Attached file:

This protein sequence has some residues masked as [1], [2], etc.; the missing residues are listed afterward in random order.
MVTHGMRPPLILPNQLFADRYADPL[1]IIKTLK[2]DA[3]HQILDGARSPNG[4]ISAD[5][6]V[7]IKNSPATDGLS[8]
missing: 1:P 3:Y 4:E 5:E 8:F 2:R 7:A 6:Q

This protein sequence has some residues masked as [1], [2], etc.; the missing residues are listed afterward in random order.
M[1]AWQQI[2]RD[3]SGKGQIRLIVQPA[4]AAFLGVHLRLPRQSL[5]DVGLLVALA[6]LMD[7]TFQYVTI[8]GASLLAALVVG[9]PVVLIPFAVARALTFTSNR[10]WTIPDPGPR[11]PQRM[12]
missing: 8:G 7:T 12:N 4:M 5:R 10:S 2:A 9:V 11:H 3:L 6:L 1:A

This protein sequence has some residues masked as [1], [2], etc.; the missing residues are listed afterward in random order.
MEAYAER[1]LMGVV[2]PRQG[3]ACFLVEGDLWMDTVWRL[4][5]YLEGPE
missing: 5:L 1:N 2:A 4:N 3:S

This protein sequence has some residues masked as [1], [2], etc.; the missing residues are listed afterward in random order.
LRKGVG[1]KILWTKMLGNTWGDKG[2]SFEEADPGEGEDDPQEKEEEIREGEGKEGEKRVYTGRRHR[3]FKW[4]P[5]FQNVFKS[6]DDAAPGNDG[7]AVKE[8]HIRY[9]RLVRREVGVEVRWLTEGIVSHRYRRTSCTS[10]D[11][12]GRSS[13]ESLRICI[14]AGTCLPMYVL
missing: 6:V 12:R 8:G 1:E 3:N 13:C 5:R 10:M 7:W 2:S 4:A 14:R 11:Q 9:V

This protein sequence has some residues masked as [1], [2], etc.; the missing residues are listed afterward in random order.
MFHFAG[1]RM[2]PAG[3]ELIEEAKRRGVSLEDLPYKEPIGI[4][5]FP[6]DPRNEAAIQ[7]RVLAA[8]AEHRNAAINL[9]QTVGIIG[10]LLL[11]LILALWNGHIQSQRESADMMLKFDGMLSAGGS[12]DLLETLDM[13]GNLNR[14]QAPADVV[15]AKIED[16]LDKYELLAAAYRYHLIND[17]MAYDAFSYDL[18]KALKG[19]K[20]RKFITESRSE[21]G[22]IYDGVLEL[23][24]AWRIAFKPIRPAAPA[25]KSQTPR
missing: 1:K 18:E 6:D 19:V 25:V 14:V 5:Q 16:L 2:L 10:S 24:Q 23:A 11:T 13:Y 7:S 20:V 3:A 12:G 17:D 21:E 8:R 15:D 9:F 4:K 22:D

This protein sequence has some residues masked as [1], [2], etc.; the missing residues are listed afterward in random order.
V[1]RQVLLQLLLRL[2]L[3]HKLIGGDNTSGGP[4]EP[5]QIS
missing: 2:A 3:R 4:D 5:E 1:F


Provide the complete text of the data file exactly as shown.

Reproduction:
This protein sequence has some residues masked as [1], [2], etc.; the missing residues are listed afterward in random order.
MVTHGMRPPLILPNQLFADRYADPL[1]IIKTLK[2]DA[3]HQILDGARSPNG[4]ISAD[5][6]V[7]IKNSPATDGLS[8]
missing: 1:P 3:Y 4:E 5:E 8:F 2:R 7:A 6:Q

This protein sequence has some residues masked as [1], [2], etc.; the missing residues are listed afterward in random order.
M[1]AWQQI[2]RD[3]SGKGQIRLIVQPA[4]AAFLGVHLRLPRQSL[5]DVGLLVALA[6]LMD[7]TFQYVTI[8]GASLLAALVVG[9]PVVLIPFAVARALTFTSNR[10]WTIPDPGPR[11]PQRM[12]
missing: 8:G 7:T 12:N 4:M 5:R 10:S 2:A 9:V 11:H 3:L 6:L 1:A

This protein sequence has some residues masked as [1], [2], etc.; the missing residues are listed afterward in random order.
MEAYAER[1]LMGVV[2]PRQG[3]ACFLVEGDLWMDTVWRL[4][5]YLEGPE
missing: 5:L 1:N 2:A 4:N 3:S

This protein sequence has some residues masked as [1], [2], etc.; the missing residues are listed afterward in random order.
LRKGVG[1]KILWTKMLGNTWGDKG[2]SFEEADPGEGEDDPQEKEEEIREGEGKEGEKRVYTGRRHR[3]FKW[4]P[5]FQNVFKS[6]DDAAPGNDG[7]AVKE[8]HIRY[9]RLVRREVGVEVRWLTEGIVSHRYRRTSCTS[10]D[11][12]GRSS[13]ESLRICI[14]AGTCLPMYVL
missing: 6:V 12:R 8:G 1:E 3:N 13:C 5:R 10:M 7:W 2:S 4:A 14:R 11:Q 9:V

This protein sequence has some residues masked as [1], [2], etc.; the missing residues are listed afterward in random order.
MFHFAG[1]RM[2]PAG[3]ELIEEAKRRGVSLEDLPYKEPIGI[4][5]FP[6]DPRNEAAIQ[7]RVLAA[8]AEHRNAAINL[9]QTVGIIG[10]LLL[11]LILALWNGHIQSQRESADMMLKFDGMLSAGGS[12]DLLETLDM[13]GNLNR[14]QAPADVV[15]AKIED[16]LDKYELLAAAYRYHLIND[17]MAYDAFSYDL[18]KALKG[19]K[20]RKFITESRSE[21]G[22]IYDGVLEL[23][24]AWRIAFKPIRPAAPA[25]KSQTPR
missing: 1:K 18:E 6:D 19:V 25:V 14:V 5:Q 16:L 2:L 10:S 24:Q 23:A 11:T 13:Y 7:S 20:V 3:A 12:G 17:D 21:E 8:R 15:D 9:F 4:K 22:D

This protein sequence has some residues masked as [1], [2], etc.; the missing residues are listed afterward in random order.
V[1]RQVLLQLLLRL[2]L[3]HKLIGGDNTSGGP[4]EP[5]QIS
missing: 2:A 3:R 4:D 5:E 1:F